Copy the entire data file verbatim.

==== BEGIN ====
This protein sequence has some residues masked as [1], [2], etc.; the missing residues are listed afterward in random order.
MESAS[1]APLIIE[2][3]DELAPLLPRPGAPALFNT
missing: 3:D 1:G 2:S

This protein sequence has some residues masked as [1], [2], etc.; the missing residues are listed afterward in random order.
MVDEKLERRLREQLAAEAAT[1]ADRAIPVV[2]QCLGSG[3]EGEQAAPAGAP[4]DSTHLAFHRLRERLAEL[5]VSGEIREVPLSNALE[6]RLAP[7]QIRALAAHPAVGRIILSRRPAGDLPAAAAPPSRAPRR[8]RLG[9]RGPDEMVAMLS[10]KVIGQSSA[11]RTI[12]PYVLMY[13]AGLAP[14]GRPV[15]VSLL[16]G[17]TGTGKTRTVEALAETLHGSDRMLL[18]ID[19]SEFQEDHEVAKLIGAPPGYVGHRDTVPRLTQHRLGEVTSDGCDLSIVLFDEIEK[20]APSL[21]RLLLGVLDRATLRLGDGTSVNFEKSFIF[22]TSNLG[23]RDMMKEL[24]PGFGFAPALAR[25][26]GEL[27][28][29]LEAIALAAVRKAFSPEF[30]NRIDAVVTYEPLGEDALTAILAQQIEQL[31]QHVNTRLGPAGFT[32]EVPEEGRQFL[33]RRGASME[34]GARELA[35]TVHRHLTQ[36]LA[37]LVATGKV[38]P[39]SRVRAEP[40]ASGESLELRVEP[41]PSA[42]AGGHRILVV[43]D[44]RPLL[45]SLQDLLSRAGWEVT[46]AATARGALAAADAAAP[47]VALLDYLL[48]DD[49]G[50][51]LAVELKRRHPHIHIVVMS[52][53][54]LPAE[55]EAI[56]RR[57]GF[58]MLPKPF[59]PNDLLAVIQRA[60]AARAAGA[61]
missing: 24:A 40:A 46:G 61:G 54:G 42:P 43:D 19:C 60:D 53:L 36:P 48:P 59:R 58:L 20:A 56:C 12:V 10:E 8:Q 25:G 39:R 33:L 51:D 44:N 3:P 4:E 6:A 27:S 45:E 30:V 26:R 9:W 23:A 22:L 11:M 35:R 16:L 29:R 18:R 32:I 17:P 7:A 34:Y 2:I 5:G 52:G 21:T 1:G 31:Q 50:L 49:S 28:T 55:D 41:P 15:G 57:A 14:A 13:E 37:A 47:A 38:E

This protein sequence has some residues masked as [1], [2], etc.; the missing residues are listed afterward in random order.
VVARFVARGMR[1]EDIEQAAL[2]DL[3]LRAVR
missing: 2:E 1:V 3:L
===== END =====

This protein sequence has some residues masked as [1], [2], etc.; the missing residues are listed afterward in random order.
MESAS[1]APLIIE[2][3]DELAPLLPRPGAPALFNT
missing: 3:D 1:G 2:S

This protein sequence has some residues masked as [1], [2], etc.; the missing residues are listed afterward in random order.
MVDEKLERRLREQLAAEAAT[1]ADRAIPVV[2]QCLGSG[3]EGEQAAPAGAP[4]DSTHLAFHRLRERLAEL[5]VSGEIREVPLSNALE[6]RLAP[7]QIRALAAHPAVGRIILSRRPAGDLPAAAAPPSRAPRR[8]RLG[9]RGPDEMVAMLS[10]KVIGQSSA[11]RTI[12]PYVLMY[13]AGLAP[14]GRPV[15]VSLL[16]G[17]TGTGKTRTVEALAETLHGSDRMLL[18]ID[19]SEFQEDHEVAKLIGAPPGYVGHRDTVPRLTQHRLGEVTSDGCDLSIVLFDEIEK[20]APSL[21]RLLLGVLDRATLRLGDGTSVNFEKSFIF[22]TSNLG[23]RDMMKEL[24]PGFGFAPALAR[25][26]GEL[27][28][29]LEAIALAAVRKAFSPEF[30]NRIDAVVTYEPLGEDALTAILAQQIEQL[31]QHVNTRLGPAGFT[32]EVPEEGRQFL[33]RRGASME[34]GARELA[35]TVHRHLTQ[36]LA[37]LVATGKV[38]P[39]SRVRAEP[40]ASGESLELRVEP[41]PSA[42]AGGHRILVV[43]D[44]RPLL[45]SLQDLLSRAGWEVT[46]AATARGALAAADAAAP[47]VALLDYLL[48]DD[49]G[50][51]LAVELKRRHPHIHIVVMS[52][53][54]LPAE[55]EAI[56]RR[57]GF[58]MLPKPF[59]PNDLLAVIQRA[60]AARAAGA[61]
missing: 24:A 40:A 46:G 61:G 54:G 42:P 43:D 19:C 60:D 53:L 36:P 48:P 59:R 58:L 20:A 56:C 12:V 10:E 8:Q 25:G 39:R 33:L 51:D 44:N 3:P 4:E 6:A 27:S 45:E 30:V 26:R 9:W 23:A 22:L 11:M 35:R 16:L 29:R 18:R 32:I 17:P 7:A 34:Y 2:I 5:G 52:G 21:T 1:G 31:Q 50:L 49:S 28:T 55:D 41:P 15:G 57:A 14:A 13:E 37:A 47:A 38:E

This protein sequence has some residues masked as [1], [2], etc.; the missing residues are listed afterward in random order.
VVARFVARGMR[1]EDIEQAAL[2]DL[3]LRAVR
missing: 2:E 1:V 3:L